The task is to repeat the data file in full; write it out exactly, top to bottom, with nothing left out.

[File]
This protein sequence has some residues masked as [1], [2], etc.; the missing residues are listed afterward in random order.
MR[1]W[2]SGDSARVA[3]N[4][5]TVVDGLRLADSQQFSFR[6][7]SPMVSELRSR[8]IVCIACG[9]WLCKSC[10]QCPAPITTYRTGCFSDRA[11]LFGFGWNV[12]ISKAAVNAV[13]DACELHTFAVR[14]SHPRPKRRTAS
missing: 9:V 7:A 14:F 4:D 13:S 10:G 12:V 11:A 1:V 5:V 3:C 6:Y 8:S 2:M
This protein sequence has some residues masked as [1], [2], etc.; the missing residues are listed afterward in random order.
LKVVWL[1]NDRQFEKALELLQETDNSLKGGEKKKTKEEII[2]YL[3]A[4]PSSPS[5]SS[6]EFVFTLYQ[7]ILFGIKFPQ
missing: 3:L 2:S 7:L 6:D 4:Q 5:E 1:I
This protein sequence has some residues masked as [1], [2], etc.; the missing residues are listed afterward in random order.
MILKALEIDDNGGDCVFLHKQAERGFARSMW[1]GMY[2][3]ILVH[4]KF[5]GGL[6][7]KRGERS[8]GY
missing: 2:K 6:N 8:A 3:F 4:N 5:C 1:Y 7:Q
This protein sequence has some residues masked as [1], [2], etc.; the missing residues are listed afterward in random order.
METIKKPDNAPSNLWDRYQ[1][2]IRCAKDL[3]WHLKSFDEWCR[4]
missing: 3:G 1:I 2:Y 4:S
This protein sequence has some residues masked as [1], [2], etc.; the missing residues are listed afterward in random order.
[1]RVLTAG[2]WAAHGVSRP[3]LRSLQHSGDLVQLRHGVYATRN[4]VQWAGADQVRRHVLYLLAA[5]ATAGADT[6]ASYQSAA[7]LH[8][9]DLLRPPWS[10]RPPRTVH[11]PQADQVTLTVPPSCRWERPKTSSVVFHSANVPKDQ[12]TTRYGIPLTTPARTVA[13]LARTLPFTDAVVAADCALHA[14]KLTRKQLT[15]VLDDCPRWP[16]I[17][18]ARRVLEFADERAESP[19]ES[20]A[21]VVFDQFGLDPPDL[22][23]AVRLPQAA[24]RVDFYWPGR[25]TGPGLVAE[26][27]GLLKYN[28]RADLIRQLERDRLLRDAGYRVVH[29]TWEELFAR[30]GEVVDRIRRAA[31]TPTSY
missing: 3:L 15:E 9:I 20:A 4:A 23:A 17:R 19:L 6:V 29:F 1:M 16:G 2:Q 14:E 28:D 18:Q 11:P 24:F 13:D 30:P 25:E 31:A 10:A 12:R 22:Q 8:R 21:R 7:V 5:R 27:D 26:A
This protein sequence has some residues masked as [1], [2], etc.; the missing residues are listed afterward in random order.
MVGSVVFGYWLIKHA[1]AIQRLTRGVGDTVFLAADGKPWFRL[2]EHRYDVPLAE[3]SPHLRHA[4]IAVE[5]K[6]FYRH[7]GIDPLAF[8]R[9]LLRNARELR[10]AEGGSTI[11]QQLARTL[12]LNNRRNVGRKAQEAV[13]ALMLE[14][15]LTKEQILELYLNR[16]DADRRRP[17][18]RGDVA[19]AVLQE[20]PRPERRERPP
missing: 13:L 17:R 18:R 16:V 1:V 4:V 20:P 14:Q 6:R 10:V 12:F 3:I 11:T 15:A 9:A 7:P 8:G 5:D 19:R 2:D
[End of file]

This protein sequence has some residues masked as [1], [2], etc.; the missing residues are listed afterward in random order.
MR[1]W[2]SGDSARVA[3]N[4][5]TVVDGLRLADSQQFSFR[6][7]SPMVSELRSR[8]IVCIACG[9]WLCKSC[10]QCPAPITTYRTGCFSDRA[11]LFGFGWNV[12]ISKAAVNAV[13]DACELHTFAVR[14]SHPRPKRRTAS
missing: 9:V 7:A 14:F 4:D 13:S 10:G 12:V 11:A 1:V 5:V 3:C 6:Y 8:S 2:M
This protein sequence has some residues masked as [1], [2], etc.; the missing residues are listed afterward in random order.
LKVVWL[1]NDRQFEKALELLQETDNSLKGGEKKKTKEEII[2]YL[3]A[4]PSSPS[5]SS[6]EFVFTLYQ[7]ILFGIKFPQ
missing: 3:L 2:S 7:L 6:D 4:Q 5:E 1:I
This protein sequence has some residues masked as [1], [2], etc.; the missing residues are listed afterward in random order.
MILKALEIDDNGGDCVFLHKQAERGFARSMW[1]GMY[2][3]ILVH[4]KF[5]GGL[6][7]KRGERS[8]GY
missing: 2:K 6:N 8:A 3:F 4:N 5:C 1:Y 7:Q
This protein sequence has some residues masked as [1], [2], etc.; the missing residues are listed afterward in random order.
METIKKPDNAPSNLWDRYQ[1][2]IRCAKDL[3]WHLKSFDEWCR[4]
missing: 3:G 1:I 2:Y 4:S
This protein sequence has some residues masked as [1], [2], etc.; the missing residues are listed afterward in random order.
[1]RVLTAG[2]WAAHGVSRP[3]LRSLQHSGDLVQLRHGVYATRN[4]VQWAGADQVRRHVLYLLAA[5]ATAGADT[6]ASYQSAA[7]LH[8][9]DLLRPPWS[10]RPPRTVH[11]PQADQVTLTVPPSCRWERPKTSSVVFHSANVPKDQ[12]TTRYGIPLTTPARTVA[13]LARTLPFTDAVVAADCALHA[14]KLTRKQLT[15]VLDDCPRWP[16]I[17][18]ARRVLEFADERAESP[19]ES[20]A[21]VVFDQFGLDPPDL[22][23]AVRLPQAA[24]RVDFYWPGR[25]TGPGLVAE[26][27]GLLKYN[28]RADLIRQLERDRLLRDAGYRVVH[29]TWEELFAR[30]GEVVDRIRRAA[31]TPTSY
missing: 3:L 15:E 9:I 20:A 4:A 23:A 17:R 19:L 6:V 29:F 1:M 16:G 2:Q 14:E 28:D 18:Q 11:P 24:F 13:D 30:P 25:E 31:A 10:A 12:R 22:Q 8:R 21:R 7:V 5:R 27:D 26:A
This protein sequence has some residues masked as [1], [2], etc.; the missing residues are listed afterward in random order.
MVGSVVFGYWLIKHA[1]AIQRLTRGVGDTVFLAADGKPWFRL[2]EHRYDVPLAE[3]SPHLRHA[4]IAVE[5]K[6]FYRH[7]GIDPLAF[8]R[9]LLRNARELR[10]AEGGSTI[11]QQLARTL[12]LNNRRNVGRKAQEAV[13]ALMLE[14][15]LTKEQILELYLNR[16]DADRRRP[17][18]RGDVA[19]AVLQE[20]PRPERRERPP
missing: 13:L 17:R 18:R 16:V 1:V 4:V 20:P 14:Q 6:R 10:V 12:F 3:I 11:T 15:A 9:A 7:P 8:G 5:D 19:R 2:D